Tuesday, September 18, 2018

The House Without Windows by Nadia Hashimi

An unspeakable crime has occurred.  A man lies dead in his courtyard, his head split open by the hatchet laying nearby.  The only person there when the police arrive is his wife, Zeba.  The family lives in a small Afghan village and Muslim law is the norm.  The man, Kamal, was not a perfect man.  He had removed his family from the side of town where his family lived and there were rumors of the things he chose to do.  Zeba was expected to have no input into his behavior; to take whatever he chose to dish out and continue to be a perfect wife and mother to her four children. 

Now Zeba is in prison, the house with no windows.  She refuses to speak or give any explanation about what has occurred.  She is quartered with other women who are imprisoned for crimes, many of which boil down to zina, having sex outside marriage.  This could be loving a man one planned to marry, having an affair, being prostituted by one's husband or even being raped but blamed.  Women were not believed, their testimony not given any weight.  They were arrested by men, tried by men and judged by men.  Their punishment was given out and administered by men.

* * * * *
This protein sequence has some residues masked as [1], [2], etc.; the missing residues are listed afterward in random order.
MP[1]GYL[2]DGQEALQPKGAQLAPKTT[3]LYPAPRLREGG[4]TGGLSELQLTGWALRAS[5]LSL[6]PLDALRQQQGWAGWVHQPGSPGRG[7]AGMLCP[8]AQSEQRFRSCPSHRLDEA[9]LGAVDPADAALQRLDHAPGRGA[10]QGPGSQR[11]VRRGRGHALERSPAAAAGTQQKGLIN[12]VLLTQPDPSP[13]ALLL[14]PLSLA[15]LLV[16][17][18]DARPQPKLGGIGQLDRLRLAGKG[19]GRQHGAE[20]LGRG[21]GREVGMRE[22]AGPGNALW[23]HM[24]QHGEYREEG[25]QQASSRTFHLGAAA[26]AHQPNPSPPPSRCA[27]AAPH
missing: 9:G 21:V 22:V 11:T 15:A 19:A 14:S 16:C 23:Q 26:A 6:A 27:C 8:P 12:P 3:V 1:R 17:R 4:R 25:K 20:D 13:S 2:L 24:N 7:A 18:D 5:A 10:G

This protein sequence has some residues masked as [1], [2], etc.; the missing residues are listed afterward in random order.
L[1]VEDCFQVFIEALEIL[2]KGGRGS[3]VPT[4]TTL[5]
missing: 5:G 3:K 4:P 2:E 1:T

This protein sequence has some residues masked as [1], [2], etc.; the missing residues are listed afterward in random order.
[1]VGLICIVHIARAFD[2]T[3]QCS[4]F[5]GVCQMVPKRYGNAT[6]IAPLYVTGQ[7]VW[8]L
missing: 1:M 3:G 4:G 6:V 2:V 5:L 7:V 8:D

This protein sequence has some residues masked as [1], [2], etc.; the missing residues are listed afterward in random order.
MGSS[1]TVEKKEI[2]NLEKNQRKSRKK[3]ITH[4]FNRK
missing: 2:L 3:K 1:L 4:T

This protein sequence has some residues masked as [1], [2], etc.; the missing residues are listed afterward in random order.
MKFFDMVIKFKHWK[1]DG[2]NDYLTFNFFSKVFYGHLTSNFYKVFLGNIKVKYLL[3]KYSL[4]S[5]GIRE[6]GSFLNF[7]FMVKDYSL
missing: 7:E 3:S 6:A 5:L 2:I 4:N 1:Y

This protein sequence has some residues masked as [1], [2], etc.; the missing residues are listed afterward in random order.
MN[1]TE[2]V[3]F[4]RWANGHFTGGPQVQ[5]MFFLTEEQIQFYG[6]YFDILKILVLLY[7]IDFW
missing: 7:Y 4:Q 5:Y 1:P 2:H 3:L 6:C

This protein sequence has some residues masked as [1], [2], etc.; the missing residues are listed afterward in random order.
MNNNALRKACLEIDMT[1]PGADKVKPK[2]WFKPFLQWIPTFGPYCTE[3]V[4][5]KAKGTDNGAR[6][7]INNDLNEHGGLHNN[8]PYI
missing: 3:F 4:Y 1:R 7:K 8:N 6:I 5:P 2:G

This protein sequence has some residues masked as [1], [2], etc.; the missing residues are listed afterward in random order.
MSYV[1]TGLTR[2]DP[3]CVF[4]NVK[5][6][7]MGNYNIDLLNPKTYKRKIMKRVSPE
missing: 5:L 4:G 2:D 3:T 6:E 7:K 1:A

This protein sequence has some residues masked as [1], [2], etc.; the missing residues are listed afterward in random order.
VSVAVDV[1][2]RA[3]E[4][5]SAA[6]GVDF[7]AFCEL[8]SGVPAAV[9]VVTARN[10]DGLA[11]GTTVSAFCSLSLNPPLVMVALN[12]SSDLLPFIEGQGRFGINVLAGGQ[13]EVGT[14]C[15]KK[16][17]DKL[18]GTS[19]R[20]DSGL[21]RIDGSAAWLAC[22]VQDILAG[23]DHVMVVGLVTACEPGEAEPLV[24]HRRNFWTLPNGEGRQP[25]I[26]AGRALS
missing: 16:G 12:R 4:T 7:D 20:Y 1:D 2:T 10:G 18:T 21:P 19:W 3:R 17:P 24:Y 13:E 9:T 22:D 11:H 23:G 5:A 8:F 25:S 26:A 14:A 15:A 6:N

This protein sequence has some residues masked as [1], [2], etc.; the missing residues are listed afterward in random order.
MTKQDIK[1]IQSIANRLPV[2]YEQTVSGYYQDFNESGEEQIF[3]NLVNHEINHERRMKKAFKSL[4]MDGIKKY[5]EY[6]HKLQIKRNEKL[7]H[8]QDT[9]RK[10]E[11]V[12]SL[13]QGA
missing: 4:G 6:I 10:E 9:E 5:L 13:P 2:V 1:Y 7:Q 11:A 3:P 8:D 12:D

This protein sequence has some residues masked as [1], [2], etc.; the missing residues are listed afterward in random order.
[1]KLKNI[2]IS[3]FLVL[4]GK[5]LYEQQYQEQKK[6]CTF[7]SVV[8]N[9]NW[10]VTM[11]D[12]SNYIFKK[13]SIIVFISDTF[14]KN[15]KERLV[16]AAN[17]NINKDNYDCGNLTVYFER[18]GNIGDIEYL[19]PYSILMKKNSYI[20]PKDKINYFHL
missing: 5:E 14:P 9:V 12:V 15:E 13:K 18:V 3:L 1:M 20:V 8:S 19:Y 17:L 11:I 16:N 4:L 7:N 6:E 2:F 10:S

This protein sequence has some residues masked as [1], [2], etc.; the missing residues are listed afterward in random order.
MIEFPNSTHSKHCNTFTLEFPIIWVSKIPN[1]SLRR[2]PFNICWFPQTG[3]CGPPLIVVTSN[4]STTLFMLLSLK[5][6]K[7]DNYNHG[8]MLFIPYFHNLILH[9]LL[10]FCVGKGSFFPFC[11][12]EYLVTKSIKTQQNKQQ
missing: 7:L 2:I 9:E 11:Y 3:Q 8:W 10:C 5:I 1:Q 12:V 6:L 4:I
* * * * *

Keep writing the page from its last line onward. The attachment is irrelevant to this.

Into this environment comes Yusuf, Zeba's attorney.  Yusuf was born in Afghan but his family immigrated to the United States where he grew up and became an attorney.  Now he is back in Afghan as he wants to make an impact in the land of his birth.  He believes there is something in this crime that has not been uncovered, some reason that Zeba is not speaking.  Can he uncover all the hidden secrets that led to the crime?

Nadia Hashimi has shone a light into a culture that is difficult for most readers to imagine.  It is hard to conceive of a life where you have no hegemony, where your every action is dependent on what someone else decides you should do, where your desires and needs have no effect on any outcome.  Readers will be intrigued with the machinations that go on beneath the surface so that these women can survive if not thrive.  This book is recommended for readers of literary fiction and those interested in feminist themes.

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